UK regulators have cleared Microsoft's $69 billion acquisition of Activision Blizzard, the company behind Call of Duty, Overwatch, and World of Warcraft, reversing its earlier decision to block the deal, which is one of the largest tech transactions in history.
The Competition and Markets Authority (CMA) had originally blocked the deal over concerns Microsoft would gain too much control of the cloud gaming market.
But in August, Microsoft agreed to transfer the rights to stream Activision games from the cloud to French gaming company Ubisoft Entertainment for 15 years outside the European Economic Area.
That was enough to placate concerns at the CMA, which then signalled it was prepared to clear the deal.
'No way to engage with the CMA'
“With the sale of Activision’s cloud streaming rights to Ubisoft, we’ve made sure Microsoft can’t have a stranglehold over this important and rapidly developing market,” Sarah Cardell, chief executive of the CMA, said on Friday.
“As cloud gaming grows, this intervention will ensure people get more competitive prices, better services and more choice.”
Ms Cardell also said that the way Microsoft had behaved during the process was less than ideal and that “the tactics employed by Microsoft are no way to engage with the CMA”.
“Microsoft had the chance to restructure during our initial investigation but instead continued to insist on a package of measures that we told them simply wouldn’t work. Dragging out proceedings in this way only wastes time and money.”
Sophie Lund-Yates, lead equity analyst at Hargreaves Lansdown, said while that “slap on the wrist isn’t ideal, it won’t stop Microsoft from pushing forwards into this exciting, and very lucrative, new chapter”.
Now that the deal has been officially cleared by the CMA, Microsoft will avoid paying Activision the $4.5 billion penalty it might have incurred if the sale had fallen through.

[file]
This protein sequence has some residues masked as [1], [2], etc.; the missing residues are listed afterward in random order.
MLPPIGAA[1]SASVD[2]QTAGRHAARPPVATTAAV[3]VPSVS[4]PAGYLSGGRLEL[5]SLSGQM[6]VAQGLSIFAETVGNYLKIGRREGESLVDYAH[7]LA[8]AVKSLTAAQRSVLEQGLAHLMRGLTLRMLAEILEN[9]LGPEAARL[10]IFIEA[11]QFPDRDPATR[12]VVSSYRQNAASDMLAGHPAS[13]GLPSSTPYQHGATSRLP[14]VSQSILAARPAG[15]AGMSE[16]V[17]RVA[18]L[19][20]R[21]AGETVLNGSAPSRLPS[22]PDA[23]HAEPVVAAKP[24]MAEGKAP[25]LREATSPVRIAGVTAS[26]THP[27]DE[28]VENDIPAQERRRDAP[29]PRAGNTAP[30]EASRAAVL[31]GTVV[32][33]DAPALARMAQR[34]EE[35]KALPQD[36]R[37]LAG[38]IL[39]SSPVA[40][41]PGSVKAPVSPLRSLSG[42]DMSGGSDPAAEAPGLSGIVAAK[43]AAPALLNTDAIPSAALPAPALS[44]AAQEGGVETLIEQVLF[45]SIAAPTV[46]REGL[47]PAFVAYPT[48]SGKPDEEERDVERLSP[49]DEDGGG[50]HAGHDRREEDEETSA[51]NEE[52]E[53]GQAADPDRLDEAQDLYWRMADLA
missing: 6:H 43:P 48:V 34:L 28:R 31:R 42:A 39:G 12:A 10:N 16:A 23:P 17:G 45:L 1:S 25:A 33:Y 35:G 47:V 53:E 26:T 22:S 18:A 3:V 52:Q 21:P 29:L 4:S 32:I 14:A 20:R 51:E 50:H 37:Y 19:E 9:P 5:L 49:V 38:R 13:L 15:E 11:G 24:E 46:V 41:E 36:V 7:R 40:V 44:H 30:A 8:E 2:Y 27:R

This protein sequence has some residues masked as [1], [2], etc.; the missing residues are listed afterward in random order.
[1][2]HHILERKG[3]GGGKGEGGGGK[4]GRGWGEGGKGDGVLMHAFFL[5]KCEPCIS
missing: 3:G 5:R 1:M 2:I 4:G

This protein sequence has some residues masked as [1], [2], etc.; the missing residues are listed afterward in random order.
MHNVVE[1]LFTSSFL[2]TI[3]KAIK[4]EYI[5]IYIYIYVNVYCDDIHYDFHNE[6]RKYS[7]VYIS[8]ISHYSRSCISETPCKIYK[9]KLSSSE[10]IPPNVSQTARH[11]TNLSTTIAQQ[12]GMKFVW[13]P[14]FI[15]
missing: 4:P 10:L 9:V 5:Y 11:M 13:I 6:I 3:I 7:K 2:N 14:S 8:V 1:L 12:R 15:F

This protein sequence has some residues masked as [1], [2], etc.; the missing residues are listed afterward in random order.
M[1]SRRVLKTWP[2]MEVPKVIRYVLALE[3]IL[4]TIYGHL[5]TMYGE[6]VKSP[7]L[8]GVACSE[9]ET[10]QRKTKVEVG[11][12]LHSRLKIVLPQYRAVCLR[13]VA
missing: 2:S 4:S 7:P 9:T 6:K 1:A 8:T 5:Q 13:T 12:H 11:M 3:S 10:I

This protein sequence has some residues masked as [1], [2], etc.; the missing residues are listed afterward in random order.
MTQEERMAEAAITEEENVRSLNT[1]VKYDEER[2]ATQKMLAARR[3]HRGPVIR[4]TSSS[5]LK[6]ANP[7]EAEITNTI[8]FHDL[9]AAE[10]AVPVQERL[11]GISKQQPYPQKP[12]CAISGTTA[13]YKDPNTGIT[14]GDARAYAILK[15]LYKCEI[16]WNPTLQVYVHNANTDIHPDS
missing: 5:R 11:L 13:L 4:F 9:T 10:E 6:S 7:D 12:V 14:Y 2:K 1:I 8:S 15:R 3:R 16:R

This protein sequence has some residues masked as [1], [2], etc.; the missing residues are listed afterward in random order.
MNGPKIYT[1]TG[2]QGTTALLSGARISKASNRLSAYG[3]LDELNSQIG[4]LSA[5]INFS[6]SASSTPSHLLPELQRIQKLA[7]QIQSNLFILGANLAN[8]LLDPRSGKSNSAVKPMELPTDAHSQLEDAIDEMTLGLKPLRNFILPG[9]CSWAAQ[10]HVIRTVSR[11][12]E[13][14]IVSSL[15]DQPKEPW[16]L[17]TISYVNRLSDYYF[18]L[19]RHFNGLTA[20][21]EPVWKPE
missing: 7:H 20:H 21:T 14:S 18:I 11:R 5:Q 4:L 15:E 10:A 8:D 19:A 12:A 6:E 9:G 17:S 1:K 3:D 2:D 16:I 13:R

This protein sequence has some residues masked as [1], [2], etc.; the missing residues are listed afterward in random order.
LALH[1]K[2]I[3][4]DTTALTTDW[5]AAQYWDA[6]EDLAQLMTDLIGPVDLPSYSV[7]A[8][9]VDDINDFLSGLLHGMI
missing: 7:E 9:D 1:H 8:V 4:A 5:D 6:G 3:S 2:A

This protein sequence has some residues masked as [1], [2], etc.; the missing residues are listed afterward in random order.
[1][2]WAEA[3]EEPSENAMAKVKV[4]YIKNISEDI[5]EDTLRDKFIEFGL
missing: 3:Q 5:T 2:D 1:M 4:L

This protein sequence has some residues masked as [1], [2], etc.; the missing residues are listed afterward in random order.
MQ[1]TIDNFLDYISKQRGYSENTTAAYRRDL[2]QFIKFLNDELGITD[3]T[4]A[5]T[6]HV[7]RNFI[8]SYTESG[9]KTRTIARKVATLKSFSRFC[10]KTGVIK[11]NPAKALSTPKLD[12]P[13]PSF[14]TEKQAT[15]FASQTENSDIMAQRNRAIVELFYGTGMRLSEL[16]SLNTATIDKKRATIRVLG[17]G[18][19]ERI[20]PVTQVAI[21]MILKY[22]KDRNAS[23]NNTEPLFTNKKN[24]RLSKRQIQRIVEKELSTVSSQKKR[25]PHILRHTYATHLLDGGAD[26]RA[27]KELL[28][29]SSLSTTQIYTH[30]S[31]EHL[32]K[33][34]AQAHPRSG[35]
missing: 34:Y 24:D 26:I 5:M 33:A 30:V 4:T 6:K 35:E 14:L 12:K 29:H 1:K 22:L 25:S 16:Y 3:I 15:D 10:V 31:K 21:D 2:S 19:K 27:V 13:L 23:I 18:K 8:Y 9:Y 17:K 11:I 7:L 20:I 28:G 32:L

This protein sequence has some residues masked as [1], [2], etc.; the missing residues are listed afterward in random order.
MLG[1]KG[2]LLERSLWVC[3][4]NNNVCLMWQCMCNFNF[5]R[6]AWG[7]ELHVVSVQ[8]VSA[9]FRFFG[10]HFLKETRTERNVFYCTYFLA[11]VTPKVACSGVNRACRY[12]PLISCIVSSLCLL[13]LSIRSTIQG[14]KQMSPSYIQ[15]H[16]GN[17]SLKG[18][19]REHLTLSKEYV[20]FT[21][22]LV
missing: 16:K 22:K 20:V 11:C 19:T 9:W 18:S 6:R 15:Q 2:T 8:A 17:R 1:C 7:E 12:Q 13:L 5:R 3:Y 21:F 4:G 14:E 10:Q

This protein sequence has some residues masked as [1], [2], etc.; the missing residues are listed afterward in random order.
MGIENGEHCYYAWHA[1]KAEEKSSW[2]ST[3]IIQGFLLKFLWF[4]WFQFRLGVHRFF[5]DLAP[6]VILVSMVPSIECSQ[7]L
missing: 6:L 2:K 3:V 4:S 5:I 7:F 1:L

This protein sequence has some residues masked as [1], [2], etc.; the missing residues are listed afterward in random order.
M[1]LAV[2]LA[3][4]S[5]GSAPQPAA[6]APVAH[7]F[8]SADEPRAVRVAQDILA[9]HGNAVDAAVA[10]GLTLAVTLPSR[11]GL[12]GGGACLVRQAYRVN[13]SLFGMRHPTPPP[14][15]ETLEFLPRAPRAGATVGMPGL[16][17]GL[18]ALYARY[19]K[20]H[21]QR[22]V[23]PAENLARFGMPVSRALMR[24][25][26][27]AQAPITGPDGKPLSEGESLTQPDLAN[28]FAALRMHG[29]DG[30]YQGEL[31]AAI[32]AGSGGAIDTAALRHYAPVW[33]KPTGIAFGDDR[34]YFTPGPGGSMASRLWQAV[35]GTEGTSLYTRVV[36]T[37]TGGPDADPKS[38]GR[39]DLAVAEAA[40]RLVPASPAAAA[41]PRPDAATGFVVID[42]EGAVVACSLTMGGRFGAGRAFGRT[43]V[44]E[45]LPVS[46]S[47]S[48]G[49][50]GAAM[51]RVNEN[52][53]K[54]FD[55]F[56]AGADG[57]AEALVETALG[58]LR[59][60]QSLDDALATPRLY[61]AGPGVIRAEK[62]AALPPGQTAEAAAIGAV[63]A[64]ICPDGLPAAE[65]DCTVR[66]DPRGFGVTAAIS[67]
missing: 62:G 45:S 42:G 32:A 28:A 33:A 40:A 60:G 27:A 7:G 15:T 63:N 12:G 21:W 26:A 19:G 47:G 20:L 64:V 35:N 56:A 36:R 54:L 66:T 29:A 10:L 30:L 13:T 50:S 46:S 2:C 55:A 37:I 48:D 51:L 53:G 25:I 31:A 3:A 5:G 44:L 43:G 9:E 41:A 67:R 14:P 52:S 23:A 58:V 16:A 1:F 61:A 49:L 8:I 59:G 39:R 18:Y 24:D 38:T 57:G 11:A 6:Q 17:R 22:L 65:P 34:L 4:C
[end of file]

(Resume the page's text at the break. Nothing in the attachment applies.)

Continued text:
Microsoft president Brad Smith said the company was grateful for the “thorough review and decision”.
“We have now crossed the final regulatory hurdle to close this acquisition, which we believe will benefit players and the gaming industry worldwide,” he said.
Activision chief executive Bobby Kotick also welcomed the news: “We look forward to becoming part of the Xbox Team.”
The deal was first announced in January 2022, and it was cleared by competition and anti-trust regulators in more than 40 countries.
The 27-country European Union gave the deal the green light, but there was resistance in the UK and the US.
British and American regulators worried it would stifle competition in the video game industry, and Microsoft rival Sony feared it would limit PlayStation gamers’ access to Call of Duty, Activision’s long-running military shooter series.
The US Federal Trade Commission (FTC) lost a court attempt to pause the deal so that its in-house judge could review it.
However, the FTC has not given up. It appealed against the decision and last month filed notice of its plan to resume that trial, meaning that the regulator still intends to challenge the deal, even after it is closed.
Analysts feel while the deal is unlikely to be derailed by the FTC, some small tweaks may be needed in the future, depending on the legal outcome.
The deal is a game-changer in the industry, and market watchers say Sony worries that future blockbuster games might only be available on Microsoft's Xbox.
The statistics website Statista projects that the video gaming industry will earn revenues of $334 billion this year and that by 2027 there will be 3.1 billion gamers worldwide.